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All’s good at the farm

Other curiosities are the Stevia-sweetened oatmeal cookies with malunggay, iced tea and peanut butter (called Peanut Better) and the market bags.




Chicky Cabunagan went beyond her personal advocacy of providing livelihood to PWD.

The name seems to be a misnomer, for nothing is really grown or raised at the Urban Farm. On second thought, however, it is when you talk about entrepreneurs who are planting the seeds of tomorrow by offering lifestyle choices other than the usual.

The Ancient Bakery, Cotton & Canvas and Project Luntian are three of the most interesting vendors at this Saturday morning-only market at the Greenfield District Central Park, where residents from Mandaluyong and Pasig can buy fresh produce along with ready-to-consume products and household items.

The Ancient Bakery’s breads are made fresh upon order.

Plantable pencils from Project Luntian PH.

Behind these products are separate but almost identical advocacies. For Ancient Bakery, it’s about healthier bread. For Cotton & Canvas, it’s helping community-based PWD (persons with disabilities) earn a living. And for Project Luntian Ph, it’s about environmental awareness and sustainability.

Better bread
Before husband-and-wife tandem Dieter Walz and Mayette Salle established The Ancient Bakery, they were looking for gluten-free bread that was nutritious and easily digestible. And when they couldn’t find anything in the market, they decided to make it themselves.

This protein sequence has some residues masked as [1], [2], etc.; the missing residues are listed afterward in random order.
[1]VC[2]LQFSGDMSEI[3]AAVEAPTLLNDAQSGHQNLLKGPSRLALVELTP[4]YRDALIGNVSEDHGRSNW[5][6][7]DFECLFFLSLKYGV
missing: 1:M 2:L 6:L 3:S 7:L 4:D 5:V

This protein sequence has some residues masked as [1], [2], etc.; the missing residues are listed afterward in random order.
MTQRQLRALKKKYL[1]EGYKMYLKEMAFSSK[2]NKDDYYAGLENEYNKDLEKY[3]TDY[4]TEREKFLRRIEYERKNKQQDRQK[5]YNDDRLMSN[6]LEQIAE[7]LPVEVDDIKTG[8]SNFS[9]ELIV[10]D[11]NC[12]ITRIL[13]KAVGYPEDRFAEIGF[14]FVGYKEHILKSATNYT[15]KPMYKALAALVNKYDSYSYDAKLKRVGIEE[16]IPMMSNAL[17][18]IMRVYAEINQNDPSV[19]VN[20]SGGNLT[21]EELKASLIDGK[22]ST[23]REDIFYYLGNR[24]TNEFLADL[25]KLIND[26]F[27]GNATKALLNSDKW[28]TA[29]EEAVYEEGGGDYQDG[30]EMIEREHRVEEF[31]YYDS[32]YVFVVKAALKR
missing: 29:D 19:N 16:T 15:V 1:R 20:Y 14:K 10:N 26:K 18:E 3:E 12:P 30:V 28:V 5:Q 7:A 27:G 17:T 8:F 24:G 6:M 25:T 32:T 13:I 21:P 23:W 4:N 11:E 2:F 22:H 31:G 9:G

“We make bread the traditional way — no instant yeast, no baking soda or baking powder and all coming from a good organic starter,” said Mayette, who revealed that they use different kinds of flour, namely, coming from spelt, buckwheat, rye, eikorn and farro that are all imported, particularly from the United States and Europe.

Her husband Dieter does the baking based on the orders the following day to make sure that the bread is made fresh upon delivery.

Paula Limbang and Eric Licudan of Project Luntian want to help the environment and reduce the use of landfill.

Prior to setting up a space in the Urban Farm, they were already taking in orders through Facebook page (

“Online is easier because you can reach a lot of people, but we do plan to come up with a physical store in the future. I guess the market is not yet ready for a premium type of bread. It tastes a little different because it’s a little sour compared to the sweet bread. It is also a bit hard because it has more protein so it is little bit heavy,” she said.

The couple and many of their clients attest to the bread’s health benefits. For her part, Mayette explained: “There’s a very big difference. My stomach is settled, I feel lighter, I have no joint pains and my skin is better.”

Gifts that grow
Advocating zero waste living, Project Luntian Ph offers items such as pencils, gift tags and product labels that will live longer than their intended uses.

Project Luntian Ph’s Paula Limbang said that these are no ordinary pencils as the caps contain different seeds from flowers, herbs and vegetables.